Monday, December 24, 2012

POEM ('Twas the Night Before Christmas --- for the Troops)

'Twas the Night Before Christmas
'Twas the night before Christmas, he lived all alone,
in a one bedroom house made of plaster and stone.
I had come down the chimney with presents to give,
and to see just who in this house did live.
I looked all about, a strange sight I did see,
no tinsel, no presents, not even a tree.
No stocking by mantle, just boots filled with sand,
and on the wall pictures of far distant lands.
With medals and badges, awards of all kinds,
a sobering thought came to my mind.
For this house was different, so dark and so dreary,
the house of a soldier, now I could see clearly.
The soldier lay sleeping, silent, and alone,
curled up on the floor in this one bedroom home.
The face was so gentle, the room in such disorder,
not how I pictured a United States soldier.
I realized the families that I saw this night,
owed their lives to these soldiers who were willing   to fight.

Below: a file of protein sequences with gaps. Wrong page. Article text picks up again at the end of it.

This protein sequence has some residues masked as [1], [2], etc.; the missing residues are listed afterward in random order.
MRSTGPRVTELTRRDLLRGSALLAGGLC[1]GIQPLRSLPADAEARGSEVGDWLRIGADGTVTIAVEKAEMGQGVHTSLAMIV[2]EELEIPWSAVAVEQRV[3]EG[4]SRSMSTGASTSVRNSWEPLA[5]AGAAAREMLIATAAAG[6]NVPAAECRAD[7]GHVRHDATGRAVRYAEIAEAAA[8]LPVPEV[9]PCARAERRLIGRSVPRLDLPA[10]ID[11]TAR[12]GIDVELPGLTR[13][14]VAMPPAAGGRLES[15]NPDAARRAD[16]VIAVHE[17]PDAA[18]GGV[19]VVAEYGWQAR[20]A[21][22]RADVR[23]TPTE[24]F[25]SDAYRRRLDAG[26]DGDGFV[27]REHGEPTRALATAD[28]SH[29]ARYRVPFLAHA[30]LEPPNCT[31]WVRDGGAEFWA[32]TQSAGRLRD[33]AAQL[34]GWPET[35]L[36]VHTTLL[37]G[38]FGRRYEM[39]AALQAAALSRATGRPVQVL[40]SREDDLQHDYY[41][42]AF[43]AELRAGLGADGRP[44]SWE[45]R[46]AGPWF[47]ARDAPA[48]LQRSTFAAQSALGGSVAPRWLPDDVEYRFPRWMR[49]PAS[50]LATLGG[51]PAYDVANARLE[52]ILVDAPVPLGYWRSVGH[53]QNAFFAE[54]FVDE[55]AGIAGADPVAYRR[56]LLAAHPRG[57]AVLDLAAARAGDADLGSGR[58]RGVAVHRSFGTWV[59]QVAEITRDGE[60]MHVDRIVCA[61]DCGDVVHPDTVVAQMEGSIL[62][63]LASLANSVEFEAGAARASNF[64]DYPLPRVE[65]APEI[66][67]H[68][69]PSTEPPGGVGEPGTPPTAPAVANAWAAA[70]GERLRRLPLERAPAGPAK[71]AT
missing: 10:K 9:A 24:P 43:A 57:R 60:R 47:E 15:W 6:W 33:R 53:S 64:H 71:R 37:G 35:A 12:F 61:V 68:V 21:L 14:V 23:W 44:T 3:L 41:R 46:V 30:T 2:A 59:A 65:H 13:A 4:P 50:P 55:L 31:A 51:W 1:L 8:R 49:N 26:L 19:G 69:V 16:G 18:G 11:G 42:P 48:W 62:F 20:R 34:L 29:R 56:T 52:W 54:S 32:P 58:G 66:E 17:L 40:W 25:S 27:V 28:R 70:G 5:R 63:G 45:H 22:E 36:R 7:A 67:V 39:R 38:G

Soon round the world, the children would play,
and grownups would celebrate a bright Christmas  day.
They all enjoyed freedom each month of the year,
because of the soldiers, like the one lying here.
I couldn't help but wonder how many lay alone,
on a cold Christmas Eve in a land far from home.
The very thought brought a tear to my eye,
I dropped on my knees and started to cry.
The soldier awakened and I heard a rough voice,
"Santa don't cry, this life is my choice.
I fight for freedom, I don't ask for more,
my life is my God, my country, my corps."
The soldier rolled over and soon drifted to sleep,
I couldn't control it, I continued to weep.
I kept watch for hours, so silent and still,
and we both shivered, from the cold evening's chill.
I didn't want to leave that cold, dark, night,
this guardian of honor willing to fight.
Then the soldier rolled over, with a voice soft and  pure,
whispered, "Carry on, Santa, it's Christmas day, all is secure."
One look at my watch, and I knew he was right,
"Merry Christmas, my friend, and to all a good night."
By Lance Corporal James M. Schmidt